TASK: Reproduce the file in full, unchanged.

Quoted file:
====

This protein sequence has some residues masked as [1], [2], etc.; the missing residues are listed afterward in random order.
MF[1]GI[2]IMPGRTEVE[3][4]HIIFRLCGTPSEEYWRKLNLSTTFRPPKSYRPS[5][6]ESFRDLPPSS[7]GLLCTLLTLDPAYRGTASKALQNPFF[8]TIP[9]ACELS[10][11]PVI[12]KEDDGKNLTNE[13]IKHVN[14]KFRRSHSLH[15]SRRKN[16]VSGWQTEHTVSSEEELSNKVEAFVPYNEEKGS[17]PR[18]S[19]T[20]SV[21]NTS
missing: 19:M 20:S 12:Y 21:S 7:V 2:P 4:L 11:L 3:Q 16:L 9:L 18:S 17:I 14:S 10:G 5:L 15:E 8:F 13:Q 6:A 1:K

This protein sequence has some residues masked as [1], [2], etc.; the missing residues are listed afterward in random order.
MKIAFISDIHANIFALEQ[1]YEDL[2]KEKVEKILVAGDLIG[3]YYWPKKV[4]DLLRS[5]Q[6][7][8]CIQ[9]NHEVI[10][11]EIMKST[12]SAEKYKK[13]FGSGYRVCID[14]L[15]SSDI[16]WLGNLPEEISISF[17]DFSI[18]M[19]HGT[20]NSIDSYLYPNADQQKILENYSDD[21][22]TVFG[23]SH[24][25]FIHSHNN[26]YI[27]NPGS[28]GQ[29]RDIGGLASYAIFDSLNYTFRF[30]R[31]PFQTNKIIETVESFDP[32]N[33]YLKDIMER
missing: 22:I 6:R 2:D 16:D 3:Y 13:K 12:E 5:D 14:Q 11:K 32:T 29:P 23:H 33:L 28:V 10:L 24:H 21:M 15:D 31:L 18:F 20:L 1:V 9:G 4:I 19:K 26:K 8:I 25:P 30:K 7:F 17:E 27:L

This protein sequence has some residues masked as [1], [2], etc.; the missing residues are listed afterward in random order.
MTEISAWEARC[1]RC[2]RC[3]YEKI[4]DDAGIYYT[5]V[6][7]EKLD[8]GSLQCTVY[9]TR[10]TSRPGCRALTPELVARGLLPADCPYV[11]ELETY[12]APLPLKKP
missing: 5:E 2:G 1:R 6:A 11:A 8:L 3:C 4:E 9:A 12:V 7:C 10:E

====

This protein sequence has some residues masked as [1], [2], etc.; the missing residues are listed afterward in random order.
MF[1]GI[2]IMPGRTEVE[3][4]HIIFRLCGTPSEEYWRKLNLSTTFRPPKSYRPS[5][6]ESFRDLPPSS[7]GLLCTLLTLDPAYRGTASKALQNPFF[8]TIP[9]ACELS[10][11]PVI[12]KEDDGKNLTNE[13]IKHVN[14]KFRRSHSLH[15]SRRKN[16]VSGWQTEHTVSSEEELSNKVEAFVPYNEEKGS[17]PR[18]S[19]T[20]SV[21]NTS
missing: 19:M 20:S 12:Y 21:S 7:V 2:P 4:L 11:L 3:Q 16:L 9:L 18:S 17:I 14:S 10:G 5:L 15:E 8:F 13:Q 6:A 1:K

This protein sequence has some residues masked as [1], [2], etc.; the missing residues are listed afterward in random order.
MKIAFISDIHANIFALEQ[1]YEDL[2]KEKVEKILVAGDLIG[3]YYWPKKV[4]DLLRS[5]Q[6][7][8]CIQ[9]NHEVI[10][11]EIMKST[12]SAEKYKK[13]FGSGYRVCID[14]L[15]SSDI[16]WLGNLPEEISISF[17]DFSI[18]M[19]HGT[20]NSIDSYLYPNADQQKILENYSDD[21][22]TVFG[23]SH[24][25]FIHSHNN[26]YI[27]NPGS[28]GQ[29]RDIGGLASYAIFDSLNYTFRF[30]R[31]PFQTNKIIETVESFDP[32]N[33]YLKDIMER
missing: 22:I 6:R 2:D 16:D 3:Y 13:K 12:E 5:D 14:Q 11:K 32:T 29:P 23:H 33:L 28:V 10:L 24:H 21:M 15:D 31:L 18:F 20:L 1:V 9:G 4:I 19:K 26:K 8:I 25:P 30:K 7:F 17:E 27:L

This protein sequence has some residues masked as [1], [2], etc.; the missing residues are listed afterward in random order.
MTEISAWEARC[1]RC[2]RC[3]YEKI[4]DDAGIYYT[5]V[6][7]EKLD[8]GSLQCTVY[9]TR[10]TSRPGCRALTPELVARGLLPADCPYV[11]ELETY[12]APLPLKKP
missing: 5:E 2:G 1:R 6:A 11:A 8:L 3:C 4:E 9:A 12:V 7:C 10:E